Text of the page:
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Delhi HC Slaps ₹35,000 Fine on Man Posing as PMO Official, Seeking Special Privileges

Delhi HC Slaps ₹35,000 Fine on Man Posing as PMO Official, Seeking Special Privileges

The Delhi High Court recently levied a fine of ₹35,000 on Vivek Keshavan, accused of representing himself as an official working with the Prime Minister’s Office (PMO) and seeking facilities like temple darshans, government accommodation, and cars.

Justice Navin Chawla, in the course of addressing Vivek Keshavan's petition challenging the trial court's decision to frame charges against him for violations under Sections 120B (criminal conspiracy), 419 (cheating by impersonation), and 420 (cheating) of the Indian Penal Code (IPC), imposed the aforementioned costs on Keshavan.'

Allegations suggest that Keshavan, along with Pramod Kumar Singh, placed calls to numerous government officials stationed at Pondicherry and the Tirumala Tirupati Devasthanam Board in Andhra Pradesh.

During these phone conversations, Singh purported himself to be the Principal Secretary to the Prime Minister's Office, requesting government vehicles, accommodation, and darshan facilities. He informed the officials that Vivek Keshavan would be visiting these locations and emphasized the necessity of providing similar facilities for him as well.

Keshavan contended that he played no part in the scam, asserting that Singh used his name and contact information to acquire various government benefits, and Keshavan himself never initiated any calls requesting such favors. Furthermore, Keshavan stated that he did not personally benefit from the purported actions. Contrarily, the Central Bureau of Investigation (CBI) argued that there were explicit allegations and evidence indicating government officials contacted the petitioner's (Keshavan's) phone number to verify his visit to Pondicherry and inquire about the services he intended to utilize.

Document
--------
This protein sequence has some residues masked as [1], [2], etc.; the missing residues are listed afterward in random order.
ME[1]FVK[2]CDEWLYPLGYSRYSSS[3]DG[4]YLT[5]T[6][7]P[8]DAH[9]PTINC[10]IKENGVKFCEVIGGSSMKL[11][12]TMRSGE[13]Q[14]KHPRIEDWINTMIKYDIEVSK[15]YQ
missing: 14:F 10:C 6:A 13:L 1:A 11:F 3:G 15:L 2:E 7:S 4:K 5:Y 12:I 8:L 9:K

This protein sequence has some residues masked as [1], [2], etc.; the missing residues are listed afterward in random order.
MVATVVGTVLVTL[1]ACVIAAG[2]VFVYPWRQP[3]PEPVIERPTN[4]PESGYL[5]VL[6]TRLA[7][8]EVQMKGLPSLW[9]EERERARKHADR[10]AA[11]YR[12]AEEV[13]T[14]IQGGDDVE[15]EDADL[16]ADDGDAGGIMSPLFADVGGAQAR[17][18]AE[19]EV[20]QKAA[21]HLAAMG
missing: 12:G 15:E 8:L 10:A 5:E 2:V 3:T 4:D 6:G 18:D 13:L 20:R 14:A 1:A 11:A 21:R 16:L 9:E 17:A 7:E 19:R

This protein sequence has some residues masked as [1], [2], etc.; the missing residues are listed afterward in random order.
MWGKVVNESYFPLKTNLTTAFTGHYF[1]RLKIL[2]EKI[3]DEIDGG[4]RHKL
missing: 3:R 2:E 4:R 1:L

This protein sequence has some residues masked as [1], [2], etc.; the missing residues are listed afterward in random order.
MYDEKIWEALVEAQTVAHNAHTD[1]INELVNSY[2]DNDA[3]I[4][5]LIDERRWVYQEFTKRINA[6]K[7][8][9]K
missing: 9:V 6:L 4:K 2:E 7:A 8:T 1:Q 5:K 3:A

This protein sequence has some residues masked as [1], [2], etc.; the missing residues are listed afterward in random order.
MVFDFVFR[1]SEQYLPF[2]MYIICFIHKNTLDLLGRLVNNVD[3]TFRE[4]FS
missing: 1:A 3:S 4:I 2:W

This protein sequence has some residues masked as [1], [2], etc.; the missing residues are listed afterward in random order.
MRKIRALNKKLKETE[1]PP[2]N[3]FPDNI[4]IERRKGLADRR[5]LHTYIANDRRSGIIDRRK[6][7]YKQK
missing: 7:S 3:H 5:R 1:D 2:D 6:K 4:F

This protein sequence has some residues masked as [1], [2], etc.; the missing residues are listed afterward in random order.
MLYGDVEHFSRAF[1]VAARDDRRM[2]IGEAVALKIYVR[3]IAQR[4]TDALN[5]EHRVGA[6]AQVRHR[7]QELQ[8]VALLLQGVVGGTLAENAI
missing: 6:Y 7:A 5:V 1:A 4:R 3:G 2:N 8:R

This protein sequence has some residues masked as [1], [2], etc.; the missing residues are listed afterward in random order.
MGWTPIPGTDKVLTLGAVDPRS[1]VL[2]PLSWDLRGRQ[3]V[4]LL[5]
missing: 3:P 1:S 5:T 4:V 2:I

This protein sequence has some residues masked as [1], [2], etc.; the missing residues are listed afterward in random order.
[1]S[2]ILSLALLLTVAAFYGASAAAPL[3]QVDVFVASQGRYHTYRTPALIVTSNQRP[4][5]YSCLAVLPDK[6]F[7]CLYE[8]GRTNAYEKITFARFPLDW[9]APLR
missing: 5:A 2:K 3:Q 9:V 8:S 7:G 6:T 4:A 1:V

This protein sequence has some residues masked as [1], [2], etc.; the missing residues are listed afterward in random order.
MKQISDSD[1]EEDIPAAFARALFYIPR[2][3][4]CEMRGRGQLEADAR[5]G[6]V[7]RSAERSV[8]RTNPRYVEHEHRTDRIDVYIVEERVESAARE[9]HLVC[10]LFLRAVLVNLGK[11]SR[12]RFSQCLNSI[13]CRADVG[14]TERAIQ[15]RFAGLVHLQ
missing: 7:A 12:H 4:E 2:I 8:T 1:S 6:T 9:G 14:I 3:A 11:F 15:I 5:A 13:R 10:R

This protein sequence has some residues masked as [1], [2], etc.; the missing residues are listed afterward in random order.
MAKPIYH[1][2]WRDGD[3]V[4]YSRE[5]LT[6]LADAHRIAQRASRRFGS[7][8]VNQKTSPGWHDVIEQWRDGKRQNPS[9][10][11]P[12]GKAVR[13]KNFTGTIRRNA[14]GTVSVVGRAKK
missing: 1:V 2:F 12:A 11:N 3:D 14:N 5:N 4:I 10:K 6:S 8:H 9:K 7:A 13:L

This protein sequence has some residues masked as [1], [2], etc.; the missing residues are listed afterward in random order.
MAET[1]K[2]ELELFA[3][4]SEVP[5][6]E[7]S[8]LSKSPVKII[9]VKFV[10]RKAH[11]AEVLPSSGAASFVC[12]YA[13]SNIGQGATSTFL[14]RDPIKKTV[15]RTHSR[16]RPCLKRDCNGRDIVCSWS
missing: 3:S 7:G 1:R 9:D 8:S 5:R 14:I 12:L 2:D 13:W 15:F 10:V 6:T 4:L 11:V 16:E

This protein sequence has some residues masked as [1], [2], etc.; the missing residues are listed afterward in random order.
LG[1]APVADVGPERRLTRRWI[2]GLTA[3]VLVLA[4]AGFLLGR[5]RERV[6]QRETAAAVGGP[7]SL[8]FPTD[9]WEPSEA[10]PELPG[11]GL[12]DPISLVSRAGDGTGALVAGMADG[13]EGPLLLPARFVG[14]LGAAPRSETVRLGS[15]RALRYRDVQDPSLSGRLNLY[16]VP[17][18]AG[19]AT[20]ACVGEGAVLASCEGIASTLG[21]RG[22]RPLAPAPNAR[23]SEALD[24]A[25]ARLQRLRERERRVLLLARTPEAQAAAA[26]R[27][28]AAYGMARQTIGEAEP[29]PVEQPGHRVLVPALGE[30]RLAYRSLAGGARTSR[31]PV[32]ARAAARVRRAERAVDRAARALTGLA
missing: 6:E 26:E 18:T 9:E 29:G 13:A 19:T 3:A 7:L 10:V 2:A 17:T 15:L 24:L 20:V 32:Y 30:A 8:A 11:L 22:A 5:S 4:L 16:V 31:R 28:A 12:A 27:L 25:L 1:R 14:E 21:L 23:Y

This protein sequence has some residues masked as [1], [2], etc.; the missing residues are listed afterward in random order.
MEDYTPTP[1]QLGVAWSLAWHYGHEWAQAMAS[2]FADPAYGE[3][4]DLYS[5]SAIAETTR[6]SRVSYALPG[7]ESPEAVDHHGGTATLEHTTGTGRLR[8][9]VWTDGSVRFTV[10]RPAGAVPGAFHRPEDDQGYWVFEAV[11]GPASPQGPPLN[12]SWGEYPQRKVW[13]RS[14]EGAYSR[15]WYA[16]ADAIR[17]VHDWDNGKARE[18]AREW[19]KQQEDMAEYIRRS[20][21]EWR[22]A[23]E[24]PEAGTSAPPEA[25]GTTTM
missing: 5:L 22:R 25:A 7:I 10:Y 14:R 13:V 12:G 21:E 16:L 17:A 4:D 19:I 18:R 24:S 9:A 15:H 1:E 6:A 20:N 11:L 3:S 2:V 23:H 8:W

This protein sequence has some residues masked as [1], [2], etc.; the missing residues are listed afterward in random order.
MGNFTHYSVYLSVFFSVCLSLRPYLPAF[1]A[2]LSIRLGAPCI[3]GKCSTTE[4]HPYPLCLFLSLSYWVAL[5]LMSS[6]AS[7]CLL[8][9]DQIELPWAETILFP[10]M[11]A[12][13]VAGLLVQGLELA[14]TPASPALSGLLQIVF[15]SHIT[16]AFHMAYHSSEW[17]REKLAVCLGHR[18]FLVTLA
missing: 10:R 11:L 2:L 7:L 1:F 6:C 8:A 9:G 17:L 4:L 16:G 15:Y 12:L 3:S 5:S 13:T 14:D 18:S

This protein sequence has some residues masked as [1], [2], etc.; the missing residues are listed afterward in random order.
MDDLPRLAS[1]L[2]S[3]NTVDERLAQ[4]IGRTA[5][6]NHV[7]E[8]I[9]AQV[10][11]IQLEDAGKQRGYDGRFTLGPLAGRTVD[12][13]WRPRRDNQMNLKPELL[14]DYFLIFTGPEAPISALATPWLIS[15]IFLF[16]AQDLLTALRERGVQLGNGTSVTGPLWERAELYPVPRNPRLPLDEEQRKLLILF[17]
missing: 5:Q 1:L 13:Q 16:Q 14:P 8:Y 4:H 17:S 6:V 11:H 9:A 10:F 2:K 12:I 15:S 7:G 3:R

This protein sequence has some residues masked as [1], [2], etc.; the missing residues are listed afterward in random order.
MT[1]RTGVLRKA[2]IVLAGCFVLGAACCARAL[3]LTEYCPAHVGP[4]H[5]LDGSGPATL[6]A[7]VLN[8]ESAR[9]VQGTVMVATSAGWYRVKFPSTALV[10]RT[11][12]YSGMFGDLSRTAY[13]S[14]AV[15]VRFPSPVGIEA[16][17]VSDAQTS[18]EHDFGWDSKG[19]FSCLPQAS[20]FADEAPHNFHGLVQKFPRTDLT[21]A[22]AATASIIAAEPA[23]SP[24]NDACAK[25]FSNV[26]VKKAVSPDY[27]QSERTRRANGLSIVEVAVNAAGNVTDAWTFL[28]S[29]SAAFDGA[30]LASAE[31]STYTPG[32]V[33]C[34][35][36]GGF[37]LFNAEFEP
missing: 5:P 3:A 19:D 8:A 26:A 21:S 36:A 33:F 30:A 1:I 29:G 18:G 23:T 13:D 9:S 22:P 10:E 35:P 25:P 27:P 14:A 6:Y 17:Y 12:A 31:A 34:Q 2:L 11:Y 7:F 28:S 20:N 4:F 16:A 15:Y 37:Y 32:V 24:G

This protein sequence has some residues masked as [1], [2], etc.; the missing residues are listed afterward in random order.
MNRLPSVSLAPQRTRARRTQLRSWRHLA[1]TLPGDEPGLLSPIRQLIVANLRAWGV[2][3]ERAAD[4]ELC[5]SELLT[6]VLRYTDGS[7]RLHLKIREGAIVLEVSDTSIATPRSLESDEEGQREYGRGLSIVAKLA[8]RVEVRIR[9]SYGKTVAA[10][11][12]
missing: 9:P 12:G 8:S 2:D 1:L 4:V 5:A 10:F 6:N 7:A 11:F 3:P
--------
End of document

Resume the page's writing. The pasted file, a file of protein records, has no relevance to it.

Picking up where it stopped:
The Central Bureau of Investigation (CBI) revealed that Keshavan was indeed provided with a vehicle in Pondicherry, and his accommodation was arranged at a government hotel in the same location. After considering the facts presented, the Court concluded that a prima facie case for framing charges existed, and there were no flaws in the trial court's decision.

Keshavan’s plea was, therefore, dismissed.

Advocates Vishwendra Verma, Shivali and Archit Verma appeared for Vivek Keshavan.

CBI was represented by its Special Public Prosecutor (SPP) Prasanta Varma as well as advocates Pankaj Kumar, Pragya Verma and Rakesh Kumar Palo.

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